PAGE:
The authors next gave six experimental subjects one of three supplementing conditions in random order: a single dose of serum, 2.5 grams of creatine monohydrate powder dissolved in water, or just plain water. Each subject then had his blood drawn and analyzed for the presence of creatine using high-performance liquid chromatography (HPLC). HPLC is a sensitive biochemical technique used to separate and identify individual components present in a solution. The following week each subject was then given one of the other remaining supplementing conditions and the process repeated. In this manner, after three weeks all six subjects had consumed all three supplementing conditions with one week’s rest between trials. One week should be sufficient time for the 2.5 grams of ingested creatine to be washed out of the body and hence to avoid cross-contamination of the results. Furthermore, none of the subjects had taken creatine-containing supplements for at least 6 months prior to participating in the study.
Changes in plasma creatine concentration following the ingestion of creatine monohydrate powder (blue circles), Creatine SerumTM (red circles), or water (black triangles). The error bars present in the original scientific article have been removed to better observe the trend in serum creatine concentration. Adapted from Harris et al., (2004).
Immediately after consuming one of the creatine supplements (or water), the amount of creatine that then showed up their blood streams was followed by HPLC. Not surprisingly, creatine monohydrate powder dissolved in water gave the greatest response. Following a single 2.5 gram bolus of creatine monohydrate powder serum creatine levels rose from a baseline of ~60 micromolar/liter to nearly 250 micromolar/liter, over four-fold (see figure-blue circles). The response to ingesting the powder was prompt and transient; a significant rise in serum creatine content was evident after only 30 minutes and reached maximal levels after one hour.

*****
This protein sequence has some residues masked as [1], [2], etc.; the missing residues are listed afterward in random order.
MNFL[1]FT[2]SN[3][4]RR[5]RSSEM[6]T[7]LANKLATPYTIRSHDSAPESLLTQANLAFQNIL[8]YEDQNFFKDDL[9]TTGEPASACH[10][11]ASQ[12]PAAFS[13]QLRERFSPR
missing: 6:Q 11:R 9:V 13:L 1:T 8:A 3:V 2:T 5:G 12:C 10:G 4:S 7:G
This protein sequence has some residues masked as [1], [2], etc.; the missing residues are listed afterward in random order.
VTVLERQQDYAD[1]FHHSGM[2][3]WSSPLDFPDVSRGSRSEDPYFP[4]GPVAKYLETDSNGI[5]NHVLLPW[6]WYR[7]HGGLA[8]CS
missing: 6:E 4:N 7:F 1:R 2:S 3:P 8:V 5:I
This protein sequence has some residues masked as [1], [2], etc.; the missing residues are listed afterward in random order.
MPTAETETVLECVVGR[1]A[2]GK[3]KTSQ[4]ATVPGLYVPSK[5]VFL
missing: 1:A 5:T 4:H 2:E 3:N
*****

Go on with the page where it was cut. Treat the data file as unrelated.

Serum creatine levels then steadily declined over the subsequent eight hours, eventually returning to pre-supplemented plasma levels. This drop in serum creatine levels is a reflection of the amount of creatine that is actively being absorbed by muscles as well as of the removal of excess creatine from the blood stream by the kidneys. Measuring the amount of creatine excreted from the body in the urine over 8 hours suggested that the body (presumably musculature) retained a little less than one (1) gram of the ingested creatine monohydrate. This is the reason that ingesting too much creatine only really benefits the manufacturer and is potentially damaging to the kidneys. All this is explained in greater detail in my creatine guide.
By contrast, a 5 milliliter (~one fifth fluid ounce) shot of Creatine SerumTM didn’t produce a significant rise in serum creatine levels over baseline (red circles). In fact, the response to the serum was nearly identical to that observed after drinking plain water (black triangles). This analysis agrees with the previous finding of this study that a single dose of the serum actually contains very little creatine monohydrate.
Non-detected Forms of Creatine
The authors of the study also wanted to examine the possibility that other forms, or precursors, of creatine might have escaped detection using the before mentioned biochemical methodologies. Creatine is an amino acid and, by definition, is a nitrogen-containing molecule. In fact, there are three nitrogen atoms per molecule of creatine, or creatinine. Therefore, determining the total amount of nitrogen contained within the serum should be indicative of the total amount of creatine precursors originally present in the formula. That is, of course, excluding other nitrogen containing molecules (not related to creatine) also present in the formulation. Unfortunately, measuring the total amount of nitrogen accounted for 85% of the creatine and creatinine already measured using the previous biochemical methods. In other words, quantifying total nitrogen exposed no previously hidden pool of creatine.